Who coined the slogan "Create & Care?" What does it actually mean?
I came up with it as a summary of what we want to say at the Expo. Creativity is the keyword in our presentation and should become the keyword in the promotion of Poland in general. Unlike 20 years ago, discipline, organization and consistency are no longer the key factors in success. Today, success is determined by innovation, resourcefulness and the ability to quickly adjust to variable conditions and overcome or circumvent obstacles. It's no longer the hardware, it's the software. We Poles have it in our blood to be able to deal with any situation, if only because of 250 years of history of coping with oppression. Creativity is in our blood. The point is to make proper use of it. As for "care," it is the other element of no lesser importance than "create." It is related to the Christian heritage of our culture and identity and the heritage of Solidarity. It is about not living in a world of egoists, but caring for one another and for the culture and values that were passed on to us, the heritage of civilization and nature. The alliteration in this English phrase underlines the fact that the two tasks, so different yet so important, cannot exist without each other. We also interpret creativity as an invitation to active relaxation and unconventional tourism, hence the sails, jet skis, kitesurfing and windsurfing equipment in our pavilion. It is all so dynamic! We actually have another slogan: "Poland-Wind in Her Sails."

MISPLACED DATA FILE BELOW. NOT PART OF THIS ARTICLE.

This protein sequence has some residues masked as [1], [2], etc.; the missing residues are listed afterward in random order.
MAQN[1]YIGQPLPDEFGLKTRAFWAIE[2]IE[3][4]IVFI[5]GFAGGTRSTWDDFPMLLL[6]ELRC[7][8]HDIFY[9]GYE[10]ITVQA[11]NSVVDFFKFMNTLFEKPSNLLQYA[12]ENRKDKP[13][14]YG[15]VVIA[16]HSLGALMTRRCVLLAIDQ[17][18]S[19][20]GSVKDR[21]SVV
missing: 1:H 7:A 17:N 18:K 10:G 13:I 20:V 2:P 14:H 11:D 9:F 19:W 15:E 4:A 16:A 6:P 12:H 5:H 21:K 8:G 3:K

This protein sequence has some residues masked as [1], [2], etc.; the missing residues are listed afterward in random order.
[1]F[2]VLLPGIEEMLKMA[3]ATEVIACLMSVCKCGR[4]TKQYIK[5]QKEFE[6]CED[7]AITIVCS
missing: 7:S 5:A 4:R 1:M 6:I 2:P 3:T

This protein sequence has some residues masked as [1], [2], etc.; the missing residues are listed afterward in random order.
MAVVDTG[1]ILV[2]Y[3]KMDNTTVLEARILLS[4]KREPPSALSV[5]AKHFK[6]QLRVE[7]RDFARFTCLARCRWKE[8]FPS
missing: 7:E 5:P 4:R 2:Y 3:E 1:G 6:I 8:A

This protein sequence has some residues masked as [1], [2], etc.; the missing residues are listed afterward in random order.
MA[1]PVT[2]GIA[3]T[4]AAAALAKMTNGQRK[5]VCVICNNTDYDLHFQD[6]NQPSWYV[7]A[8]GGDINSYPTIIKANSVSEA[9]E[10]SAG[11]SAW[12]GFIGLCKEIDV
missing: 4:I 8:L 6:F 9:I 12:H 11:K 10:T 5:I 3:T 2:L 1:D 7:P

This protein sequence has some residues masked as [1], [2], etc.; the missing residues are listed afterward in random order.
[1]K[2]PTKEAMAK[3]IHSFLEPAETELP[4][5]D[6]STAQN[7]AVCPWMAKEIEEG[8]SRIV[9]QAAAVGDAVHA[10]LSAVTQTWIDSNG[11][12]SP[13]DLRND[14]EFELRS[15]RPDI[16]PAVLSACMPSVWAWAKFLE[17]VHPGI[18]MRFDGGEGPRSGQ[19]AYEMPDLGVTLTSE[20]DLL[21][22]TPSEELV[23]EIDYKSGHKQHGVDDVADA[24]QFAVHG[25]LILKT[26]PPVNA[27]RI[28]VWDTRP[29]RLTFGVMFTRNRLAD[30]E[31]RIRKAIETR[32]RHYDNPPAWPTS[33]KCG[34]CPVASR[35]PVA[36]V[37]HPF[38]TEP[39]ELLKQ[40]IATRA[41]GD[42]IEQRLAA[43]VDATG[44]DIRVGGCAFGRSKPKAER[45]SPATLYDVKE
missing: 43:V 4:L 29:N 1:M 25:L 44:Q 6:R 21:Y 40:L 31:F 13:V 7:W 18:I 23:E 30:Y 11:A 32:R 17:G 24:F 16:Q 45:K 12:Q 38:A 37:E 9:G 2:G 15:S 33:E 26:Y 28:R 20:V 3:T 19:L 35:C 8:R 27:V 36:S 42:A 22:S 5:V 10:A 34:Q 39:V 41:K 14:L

The Polish pavilion in Saragossa is extremely modern. Will the designers, the KIPP Projekt architectural studio in Warsaw, be as successful as architect Krzysztof Ingarden was in Aichi, Japan?
I am absolutely confident they will. Marcin Przygoda, the chief architect, came up with a very beautiful and modern vision of a sculpture-like impression of an exclusive yacht. Why a yacht? Well, Poland is a leader in the production of exclusive sailboats, 95 percent of which are sold abroad. They are beautifully designed and with fine finishing work. Inside the pavilion, these modern forms are accompanied by items that refer to traditional knowledge of the use of therapeutic waters. The pavilion is also loaded with multimedia presentations created by animated-film maker and Academy Award nominee Tomasz Bagiński, and Andrzej Strzelecki, among others.

How many visitors are you looking to attract? What do you think they will remember most from the Polish pavilion?
The pavilion's capacity will not allow more than 700,000 visitors. But then again, there are multimedia messages to hundreds of millions of people, as the Expo is in the center of media attention. Our visitors will leave the Polish pavilion much richer, because they will feel enchanted by Poland and totally in love with the country.